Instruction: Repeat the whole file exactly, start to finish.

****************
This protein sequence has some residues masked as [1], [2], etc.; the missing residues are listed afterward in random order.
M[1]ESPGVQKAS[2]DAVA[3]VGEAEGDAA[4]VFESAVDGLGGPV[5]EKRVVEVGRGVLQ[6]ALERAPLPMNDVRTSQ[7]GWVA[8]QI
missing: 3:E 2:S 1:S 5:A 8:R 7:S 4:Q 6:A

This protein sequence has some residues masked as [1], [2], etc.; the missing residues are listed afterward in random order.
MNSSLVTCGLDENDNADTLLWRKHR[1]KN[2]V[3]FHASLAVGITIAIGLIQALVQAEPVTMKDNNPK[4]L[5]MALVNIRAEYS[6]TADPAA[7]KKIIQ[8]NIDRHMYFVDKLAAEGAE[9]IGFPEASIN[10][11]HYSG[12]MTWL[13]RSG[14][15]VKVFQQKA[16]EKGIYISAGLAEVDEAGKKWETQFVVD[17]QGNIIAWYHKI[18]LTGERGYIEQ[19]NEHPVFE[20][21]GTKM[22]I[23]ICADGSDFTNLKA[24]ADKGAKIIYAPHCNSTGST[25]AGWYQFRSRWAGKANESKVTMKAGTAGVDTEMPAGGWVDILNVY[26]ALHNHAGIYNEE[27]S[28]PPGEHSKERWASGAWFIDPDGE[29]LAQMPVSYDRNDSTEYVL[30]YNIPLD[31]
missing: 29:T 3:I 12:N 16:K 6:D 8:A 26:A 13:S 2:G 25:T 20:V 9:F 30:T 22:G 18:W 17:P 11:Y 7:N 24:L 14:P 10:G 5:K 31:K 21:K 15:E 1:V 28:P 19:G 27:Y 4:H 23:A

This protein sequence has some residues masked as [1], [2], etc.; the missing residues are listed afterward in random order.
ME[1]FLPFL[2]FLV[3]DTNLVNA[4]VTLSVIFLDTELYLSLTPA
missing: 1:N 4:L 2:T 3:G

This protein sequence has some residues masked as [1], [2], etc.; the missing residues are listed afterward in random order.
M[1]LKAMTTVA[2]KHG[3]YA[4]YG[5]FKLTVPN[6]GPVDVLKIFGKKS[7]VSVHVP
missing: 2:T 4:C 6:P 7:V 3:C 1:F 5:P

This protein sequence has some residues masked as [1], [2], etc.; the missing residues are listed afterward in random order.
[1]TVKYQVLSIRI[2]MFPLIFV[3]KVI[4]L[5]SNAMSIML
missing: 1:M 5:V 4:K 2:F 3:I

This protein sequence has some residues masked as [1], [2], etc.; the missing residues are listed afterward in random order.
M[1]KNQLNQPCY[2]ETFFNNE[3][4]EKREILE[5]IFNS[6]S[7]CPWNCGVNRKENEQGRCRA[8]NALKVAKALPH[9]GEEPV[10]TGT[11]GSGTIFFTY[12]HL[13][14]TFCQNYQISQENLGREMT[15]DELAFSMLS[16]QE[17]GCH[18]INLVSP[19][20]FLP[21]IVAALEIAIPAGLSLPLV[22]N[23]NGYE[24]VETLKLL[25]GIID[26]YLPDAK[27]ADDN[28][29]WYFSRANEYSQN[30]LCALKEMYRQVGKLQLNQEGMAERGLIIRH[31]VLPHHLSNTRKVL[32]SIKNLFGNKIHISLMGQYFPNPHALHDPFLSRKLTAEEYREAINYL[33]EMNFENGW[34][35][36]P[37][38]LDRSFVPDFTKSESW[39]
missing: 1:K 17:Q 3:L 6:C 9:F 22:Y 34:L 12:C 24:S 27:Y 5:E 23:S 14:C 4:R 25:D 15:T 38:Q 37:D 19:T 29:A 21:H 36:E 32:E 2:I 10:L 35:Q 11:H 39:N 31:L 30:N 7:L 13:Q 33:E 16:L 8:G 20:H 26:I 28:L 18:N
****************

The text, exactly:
This protein sequence has some residues masked as [1], [2], etc.; the missing residues are listed afterward in random order.
M[1]ESPGVQKAS[2]DAVA[3]VGEAEGDAA[4]VFESAVDGLGGPV[5]EKRVVEVGRGVLQ[6]ALERAPLPMNDVRTSQ[7]GWVA[8]QI
missing: 3:E 2:S 1:S 5:A 8:R 7:S 4:Q 6:A

This protein sequence has some residues masked as [1], [2], etc.; the missing residues are listed afterward in random order.
MNSSLVTCGLDENDNADTLLWRKHR[1]KN[2]V[3]FHASLAVGITIAIGLIQALVQAEPVTMKDNNPK[4]L[5]MALVNIRAEYS[6]TADPAA[7]KKIIQ[8]NIDRHMYFVDKLAAEGAE[9]IGFPEASIN[10][11]HYSG[12]MTWL[13]RSG[14][15]VKVFQQKA[16]EKGIYISAGLAEVDEAGKKWETQFVVD[17]QGNIIAWYHKI[18]LTGERGYIEQ[19]NEHPVFE[20][21]GTKM[22]I[23]ICADGSDFTNLKA[24]ADKGAKIIYAPHCNSTGST[25]AGWYQFRSRWAGKANESKVTMKAGTAGVDTEMPAGGWVDILNVY[26]ALHNHAGIYNEE[27]S[28]PPGEHSKERWASGAWFIDPDGE[29]LAQMPVSYDRNDSTEYVL[30]YNIPLD[31]
missing: 29:T 3:I 12:N 16:K 6:D 8:A 26:A 13:S 2:G 25:T 20:V 9:F 30:T 22:G 18:W 17:P 11:Y 7:N 24:L 14:P 10:G 5:K 31:K 21:K 15:E 1:V 28:P 19:G 27:Y 4:H 23:A

This protein sequence has some residues masked as [1], [2], etc.; the missing residues are listed afterward in random order.
ME[1]FLPFL[2]FLV[3]DTNLVNA[4]VTLSVIFLDTELYLSLTPA
missing: 1:N 4:L 2:T 3:G

This protein sequence has some residues masked as [1], [2], etc.; the missing residues are listed afterward in random order.
M[1]LKAMTTVA[2]KHG[3]YA[4]YG[5]FKLTVPN[6]GPVDVLKIFGKKS[7]VSVHVP
missing: 2:T 4:C 6:P 7:V 3:C 1:F 5:P

This protein sequence has some residues masked as [1], [2], etc.; the missing residues are listed afterward in random order.
[1]TVKYQVLSIRI[2]MFPLIFV[3]KVI[4]L[5]SNAMSIML
missing: 1:M 5:V 4:K 2:F 3:I

This protein sequence has some residues masked as [1], [2], etc.; the missing residues are listed afterward in random order.
M[1]KNQLNQPCY[2]ETFFNNE[3][4]EKREILE[5]IFNS[6]S[7]CPWNCGVNRKENEQGRCRA[8]NALKVAKALPH[9]GEEPV[10]TGT[11]GSGTIFFTY[12]HL[13][14]TFCQNYQISQENLGREMT[15]DELAFSMLS[16]QE[17]GCH[18]INLVSP[19][20]FLP[21]IVAALEIAIPAGLSLPLV[22]N[23]NGYE[24]VETLKLL[25]GIID[26]YLPDAK[27]ADDN[28][29]WYFSRANEYSQN[30]LCALKEMYRQVGKLQLNQEGMAERGLIIRH[31]VLPHHLSNTRKVL[32]SIKNLFGNKIHISLMGQYFPNPHALHDPFLSRKLTAEEYREAINYL[33]EMNFENGW[34][35][36]P[37][38]LDRSFVPDFTKSESW[39]
missing: 1:K 17:Q 3:L 6:C 9:F 22:Y 34:L 12:C 24:S 27:Y 5:E 23:S 14:C 4:R 25:D 15:T 38:Q 37:D 19:T 29:A 21:H 36:E 32:E 2:I 10:L 35:Q 11:H 39:N 31:L 30:N 7:L 13:Q 33:E 16:L 8:G 20:H 26:I 28:L 18:N